Country weddings and outdoor ceremonies go hand-in-hand. Stunning tree-lined settings, heritage stone houses and century-old barns create the perfect country backdrop for chic flowing drapery and sparkling chandeliers. Large statement floral arrangements with overflowing country blooms and rustic arbours with greenery dominate an outdoor ceremony altar – framing the wedding couple without taking away from the surrounding natural beauty. Wood is the decor element of choice. Use it in natural tones to anchor your arrangements, in birch to bring in the elegant white which is so synonymous with weddings, or in antique wooden pieces to hold your programs, fans or signage.

3736Photo: Joelle Martin, Studio G.R. Martin Photography

Bring the outdoors in

Indoors or out, a glowing tablescape pulls everything together. Stunning florals and DIY wooden accents take the lead on table decor. Consider rustic wooden cupcake (or donut!) stands made from an old fallen tree in your backyard, or more refined wooden boxes for your head table arrangements. Mason jars and soft, muted florals are still on trend, but consider including them with a variety of vintage bottles filled with single or loose wild flowers, or paint them white for a classic touch. Don’t be afraid to add metallics and sequins for drama! Sparkling table runners and gold, silver and rose tones bring an upscale element to your country affair.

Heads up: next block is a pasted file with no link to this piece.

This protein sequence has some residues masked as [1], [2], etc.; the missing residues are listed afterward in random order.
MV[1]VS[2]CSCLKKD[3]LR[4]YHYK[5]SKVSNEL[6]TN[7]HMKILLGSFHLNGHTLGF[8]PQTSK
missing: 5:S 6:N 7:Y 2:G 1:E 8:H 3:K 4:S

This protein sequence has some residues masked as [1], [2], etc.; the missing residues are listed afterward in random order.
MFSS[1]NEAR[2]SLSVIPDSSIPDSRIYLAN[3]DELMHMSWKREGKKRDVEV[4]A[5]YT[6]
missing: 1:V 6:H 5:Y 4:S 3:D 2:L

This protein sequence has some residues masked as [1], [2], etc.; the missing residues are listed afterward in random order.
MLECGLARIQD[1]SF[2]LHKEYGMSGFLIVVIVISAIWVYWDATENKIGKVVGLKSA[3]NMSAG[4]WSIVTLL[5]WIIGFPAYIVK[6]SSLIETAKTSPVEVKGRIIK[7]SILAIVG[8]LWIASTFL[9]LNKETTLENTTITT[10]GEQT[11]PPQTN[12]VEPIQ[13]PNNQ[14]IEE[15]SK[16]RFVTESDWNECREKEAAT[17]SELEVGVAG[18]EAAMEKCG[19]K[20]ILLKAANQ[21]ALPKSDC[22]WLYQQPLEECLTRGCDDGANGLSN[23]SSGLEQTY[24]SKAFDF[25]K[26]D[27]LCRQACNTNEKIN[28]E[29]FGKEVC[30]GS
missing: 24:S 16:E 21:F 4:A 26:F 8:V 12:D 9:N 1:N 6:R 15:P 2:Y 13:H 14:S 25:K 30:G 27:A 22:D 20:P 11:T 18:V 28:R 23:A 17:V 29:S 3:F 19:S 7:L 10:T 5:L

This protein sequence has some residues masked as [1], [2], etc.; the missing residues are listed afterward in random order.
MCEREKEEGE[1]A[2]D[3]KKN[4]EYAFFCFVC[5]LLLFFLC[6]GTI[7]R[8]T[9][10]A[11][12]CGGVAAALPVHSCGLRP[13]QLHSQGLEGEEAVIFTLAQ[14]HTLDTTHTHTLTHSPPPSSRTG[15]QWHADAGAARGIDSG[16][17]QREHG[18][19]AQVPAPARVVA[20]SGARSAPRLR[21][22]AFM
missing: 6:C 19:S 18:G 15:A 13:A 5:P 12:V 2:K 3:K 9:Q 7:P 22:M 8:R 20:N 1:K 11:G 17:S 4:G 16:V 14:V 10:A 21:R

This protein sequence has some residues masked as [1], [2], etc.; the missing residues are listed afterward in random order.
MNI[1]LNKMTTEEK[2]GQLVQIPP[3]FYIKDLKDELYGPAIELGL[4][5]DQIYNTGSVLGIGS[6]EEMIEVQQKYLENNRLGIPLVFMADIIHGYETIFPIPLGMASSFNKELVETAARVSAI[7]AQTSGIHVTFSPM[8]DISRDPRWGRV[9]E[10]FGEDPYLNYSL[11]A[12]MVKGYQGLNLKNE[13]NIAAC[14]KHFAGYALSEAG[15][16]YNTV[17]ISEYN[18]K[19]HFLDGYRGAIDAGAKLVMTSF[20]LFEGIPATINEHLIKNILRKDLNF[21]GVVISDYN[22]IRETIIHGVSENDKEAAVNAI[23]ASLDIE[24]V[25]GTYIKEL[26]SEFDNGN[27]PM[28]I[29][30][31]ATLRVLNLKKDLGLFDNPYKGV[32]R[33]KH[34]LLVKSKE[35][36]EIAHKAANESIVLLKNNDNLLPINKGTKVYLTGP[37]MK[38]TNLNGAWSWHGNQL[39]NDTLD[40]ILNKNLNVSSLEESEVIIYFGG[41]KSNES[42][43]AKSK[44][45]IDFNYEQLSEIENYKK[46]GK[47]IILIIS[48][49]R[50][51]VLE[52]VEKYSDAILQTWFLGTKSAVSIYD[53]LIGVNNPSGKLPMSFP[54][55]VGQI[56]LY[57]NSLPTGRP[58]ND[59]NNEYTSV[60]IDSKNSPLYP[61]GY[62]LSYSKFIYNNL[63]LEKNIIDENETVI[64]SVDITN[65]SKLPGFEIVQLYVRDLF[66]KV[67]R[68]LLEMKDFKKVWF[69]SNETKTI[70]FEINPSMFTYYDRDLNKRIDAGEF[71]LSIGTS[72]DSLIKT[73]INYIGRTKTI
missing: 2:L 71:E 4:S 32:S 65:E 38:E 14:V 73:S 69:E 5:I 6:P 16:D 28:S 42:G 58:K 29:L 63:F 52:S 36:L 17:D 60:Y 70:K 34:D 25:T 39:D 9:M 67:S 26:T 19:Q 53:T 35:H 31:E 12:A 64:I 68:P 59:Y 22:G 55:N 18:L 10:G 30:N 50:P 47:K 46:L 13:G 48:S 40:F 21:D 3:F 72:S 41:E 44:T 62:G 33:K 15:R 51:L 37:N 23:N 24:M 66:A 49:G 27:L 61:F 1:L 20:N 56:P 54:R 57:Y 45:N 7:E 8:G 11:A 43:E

Looking for something different from the classic, structured wedding bouquet? Take a cue from your flower garden. Loosen up your bouquet with greenery and cascading flowers. Tie in your boutonnieres with garden succulents. Go with a mix of classic and wild flowers to add interest, and the sky is the limit when it comes to colour choices – whites, soft pastels, bright pinks and deep burgundy all complement the organic backdrop beautifully.

Have a good plan B

We get it—the last thing you want to do while planning your country wedding is plan another wedding. But worst-case scenarios happen, and you’ll want to be organized. Talk to your venue about their Plan B and determine how quickly it can be executed. Some venues can accommodate last-minute changes based on temperamental weather conditions. But don’t tempt fate (and major day-of meltdowns). If there’s no indoor option, put a deposit on a tent, just in case. W